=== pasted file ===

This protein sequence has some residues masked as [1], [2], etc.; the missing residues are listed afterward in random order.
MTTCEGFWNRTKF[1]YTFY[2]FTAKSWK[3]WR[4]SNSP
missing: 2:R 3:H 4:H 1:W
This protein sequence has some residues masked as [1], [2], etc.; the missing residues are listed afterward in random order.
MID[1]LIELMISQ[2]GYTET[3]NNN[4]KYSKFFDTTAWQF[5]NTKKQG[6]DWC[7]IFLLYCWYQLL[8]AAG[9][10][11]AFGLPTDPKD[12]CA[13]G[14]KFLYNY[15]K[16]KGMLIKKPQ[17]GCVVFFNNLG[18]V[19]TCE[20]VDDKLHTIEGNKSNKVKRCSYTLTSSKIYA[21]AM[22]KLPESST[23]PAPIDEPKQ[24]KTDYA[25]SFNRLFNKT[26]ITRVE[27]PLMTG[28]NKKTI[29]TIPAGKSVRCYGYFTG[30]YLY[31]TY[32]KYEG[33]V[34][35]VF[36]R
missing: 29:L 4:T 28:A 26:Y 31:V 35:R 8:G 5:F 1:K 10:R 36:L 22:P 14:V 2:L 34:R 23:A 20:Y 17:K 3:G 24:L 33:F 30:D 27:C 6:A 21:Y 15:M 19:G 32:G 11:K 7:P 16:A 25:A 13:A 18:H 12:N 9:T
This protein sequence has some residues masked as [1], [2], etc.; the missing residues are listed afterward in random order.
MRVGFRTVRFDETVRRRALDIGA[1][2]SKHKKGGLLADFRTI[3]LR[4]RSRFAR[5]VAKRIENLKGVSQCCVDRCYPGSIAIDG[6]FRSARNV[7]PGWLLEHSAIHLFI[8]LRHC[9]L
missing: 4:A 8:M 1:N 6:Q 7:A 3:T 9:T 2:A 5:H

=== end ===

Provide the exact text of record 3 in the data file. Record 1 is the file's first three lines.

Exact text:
This protein sequence has some residues masked as [1], [2], etc.; the missing residues are listed afterward in random order.
MRVGFRTVRFDETVRRRALDIGA[1][2]SKHKKGGLLADFRTI[3]LR[4]RSRFAR[5]VAKRIENLKGVSQCCVDRCYPGSIAIDG[6]FRSARNV[7]PGWLLEHSAIHLFI[8]LRHC[9]L
missing: 4:A 8:M 1:N 6:Q 7:A 3:T 9:T 2:A 5:H